Do You Need a Robo-Advisor or a Human Financial Advisor?

Society moves at a breakneck pace these days. Smartphones have given people access to virtually any information they want regardless of their location or time of day. With financial planning needs changing in seconds and people wanting information instantly, robo-advisors are being implemented more and more.

Which type of advisor is right for you?

A financial advisor’s role is to help you live the life you choose, whether that involves a big family with lots of college tuition down the line, early retirement, property investment, world travel, or more. Robo-advisors put your portfolio at your fingertips, giving you a snapshot of your investments in an instant.

A robo-advisor puts control of your future in your hands more than ever before. With the ability to make changes to your plan, you can make your money work for you using a robo-advisor. However, just because you can make swift changes to your strategy doesn’t mean you should, and which is where a human advisor comes in.

It Depends On Your Stage in Life

Much of the human advisor versus robo-advisor decision depends on your stage in life. If you’re just starting out as an earner and have only a small amount of investment capital, a robo-advisor, with its lower fees and more hands-on approach, could very well be the best option for you.

Young or first time investors are typically used to the technological savvy required to manage their own investment strategy, so a robo-advisor may feel more comfortable. Using a robo-advisor provided by an investment firm allows for a DIY approach with the safety net of a human advisor should questions arise. An initial meeting with a human advisor can help them understand the full impact of their investments through both the immediate and long-term future. The lower fees and transparent pricing of a robo-advisor may also be attractive for a group without a lot of assets (or rapidly building assets). As time goes on, the robo-advisor becomes an essential tool, giving them more flexibility to drive their portfolio themselves and make adjustments on the spot.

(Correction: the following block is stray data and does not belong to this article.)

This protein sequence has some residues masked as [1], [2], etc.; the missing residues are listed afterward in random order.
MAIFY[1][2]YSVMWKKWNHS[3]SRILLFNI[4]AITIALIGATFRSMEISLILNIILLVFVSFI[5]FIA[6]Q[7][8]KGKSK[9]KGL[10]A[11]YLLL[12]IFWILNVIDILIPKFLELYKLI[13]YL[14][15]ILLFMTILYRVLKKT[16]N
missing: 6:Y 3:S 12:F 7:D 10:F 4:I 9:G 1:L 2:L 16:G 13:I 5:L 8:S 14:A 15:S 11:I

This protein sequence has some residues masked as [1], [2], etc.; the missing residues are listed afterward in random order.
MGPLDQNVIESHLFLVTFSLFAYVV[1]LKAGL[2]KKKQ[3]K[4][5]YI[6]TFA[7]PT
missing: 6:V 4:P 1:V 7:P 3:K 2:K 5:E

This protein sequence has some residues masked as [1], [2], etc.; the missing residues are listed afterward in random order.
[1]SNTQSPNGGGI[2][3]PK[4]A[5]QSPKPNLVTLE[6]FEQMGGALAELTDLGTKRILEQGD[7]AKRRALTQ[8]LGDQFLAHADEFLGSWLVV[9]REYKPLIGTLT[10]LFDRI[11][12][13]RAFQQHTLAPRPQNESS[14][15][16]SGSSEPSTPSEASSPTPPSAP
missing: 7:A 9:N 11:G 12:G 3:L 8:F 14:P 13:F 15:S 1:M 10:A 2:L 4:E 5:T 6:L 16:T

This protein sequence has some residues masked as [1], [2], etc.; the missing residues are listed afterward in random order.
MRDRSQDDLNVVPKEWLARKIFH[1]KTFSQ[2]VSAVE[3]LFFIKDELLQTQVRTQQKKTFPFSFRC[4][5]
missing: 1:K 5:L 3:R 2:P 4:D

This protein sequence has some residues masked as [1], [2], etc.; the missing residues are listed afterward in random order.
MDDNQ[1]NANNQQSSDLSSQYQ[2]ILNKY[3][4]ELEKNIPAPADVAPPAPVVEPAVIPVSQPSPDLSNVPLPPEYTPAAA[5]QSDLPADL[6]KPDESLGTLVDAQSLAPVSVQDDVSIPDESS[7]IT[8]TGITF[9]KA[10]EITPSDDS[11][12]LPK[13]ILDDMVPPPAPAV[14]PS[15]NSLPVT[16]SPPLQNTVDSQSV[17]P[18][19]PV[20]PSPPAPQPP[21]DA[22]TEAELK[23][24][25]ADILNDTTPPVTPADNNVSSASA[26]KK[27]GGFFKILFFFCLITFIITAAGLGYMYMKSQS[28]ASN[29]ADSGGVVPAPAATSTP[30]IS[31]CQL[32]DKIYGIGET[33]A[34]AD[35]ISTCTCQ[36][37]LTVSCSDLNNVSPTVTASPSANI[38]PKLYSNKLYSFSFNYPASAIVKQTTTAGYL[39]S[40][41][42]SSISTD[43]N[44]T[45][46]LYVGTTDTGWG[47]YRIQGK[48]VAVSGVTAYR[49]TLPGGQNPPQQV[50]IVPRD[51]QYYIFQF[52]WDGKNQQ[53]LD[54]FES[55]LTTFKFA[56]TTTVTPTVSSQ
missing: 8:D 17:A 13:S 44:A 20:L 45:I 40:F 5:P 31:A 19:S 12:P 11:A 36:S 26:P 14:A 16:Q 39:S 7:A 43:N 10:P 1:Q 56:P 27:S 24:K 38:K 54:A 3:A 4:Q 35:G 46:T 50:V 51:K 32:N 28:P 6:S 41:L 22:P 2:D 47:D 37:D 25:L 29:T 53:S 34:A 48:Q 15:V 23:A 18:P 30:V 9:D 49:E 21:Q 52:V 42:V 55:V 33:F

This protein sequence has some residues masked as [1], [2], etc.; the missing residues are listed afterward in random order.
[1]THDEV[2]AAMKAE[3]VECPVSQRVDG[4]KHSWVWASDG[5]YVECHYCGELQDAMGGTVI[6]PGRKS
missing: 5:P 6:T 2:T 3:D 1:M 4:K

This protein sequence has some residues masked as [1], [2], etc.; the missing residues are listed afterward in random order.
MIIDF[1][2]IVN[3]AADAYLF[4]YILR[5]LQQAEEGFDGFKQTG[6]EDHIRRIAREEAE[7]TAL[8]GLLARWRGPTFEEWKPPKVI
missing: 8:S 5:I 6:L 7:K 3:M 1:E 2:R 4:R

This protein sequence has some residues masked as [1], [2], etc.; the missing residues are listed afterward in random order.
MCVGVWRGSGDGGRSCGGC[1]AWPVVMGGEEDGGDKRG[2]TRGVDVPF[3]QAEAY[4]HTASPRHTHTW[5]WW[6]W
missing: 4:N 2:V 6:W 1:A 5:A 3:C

Another group to benefit from a robo-advisor are the savers, looking to build their portfolio for the golden years. This group is generally climbing the corporate ladder and balancing college tuition for their children. Because needs can rapidly change at this level of investment, there are sometimes questions better answered by a human advisor. A robo-advisor may give more control over the investment options, but a human advisor can answer questions pertaining to more dynamic investment considerations. Talking about money isn’t just about money, and a human advisor can tailor a plan that answers unquantifiable questions like how do I plan for an adventure trip of a lifetime or purchase the mountain cabin where I want to live out my retirement years?

“While a robo-advisor alone puts more control in the clients’ hands, there are still situations where a human advisor is a better voice in your corner, with their expertise and ability to think dynamically to plan your strategy. ”

While a robo-advisor can give easy access to the state of their investments, those who are high earners but not rich yet should have a human advisor who can answer questions revolving around taxes and alternate income streams. A robo-advisor is helpful for quick changes and immediate control over the portfolio, but for someone with quite a lot of investment capital, a strategic plan with a human advisor’s expertise can be more beneficial, keeping the robo-advisor as a single tool in an arsenal of tools to best manage the portfolio.

Those at the pre-retiree/post-retiree point in life are less likely to benefit from a robo-advisor over a human one. Plans that have been years (or even decades) in the making benefit from the human touch to ensure everything’s on track. Life can surprise us, and if that happens after retirement, a human expert can produce a creative solution to minimize any setbacks where a robo-advisor can only inform of the setback’s consequences. Keeping the road smooth through retirement years takes investment savvy and creativity that perhaps cannot be duplicated by a computer.

For those who’ve come into an inheritance, are named in a trust, or have gained a windfall through other circumstances will benefit most from a human advisor who is experienced with planning and executing an investment strategy around these specific life events. Such advice can cover questions around taxes, disbursements quantity and frequency, and can mean the savings of thousands of dollars in penalties if not properly handled.

A human advisor can offer advice on this and much more, as well as recommend investments that fit the clients’ social consciousness. While a robo-advisor alone puts more control in the clients’ hands, there are still situations where a human advisor is a better voice in your corner, with their expertise and ability to think dynamically to plan your strategy. A robo-advisor opens many doors to the understanding and control over one’s investments. Be sure to research carefully which option most fits your needs. Perhaps the answer for you lies with a combination of human expertise and the flexibility and control with a robo-advisor that gives the most value and peace of mind for a future lived the way you choose.

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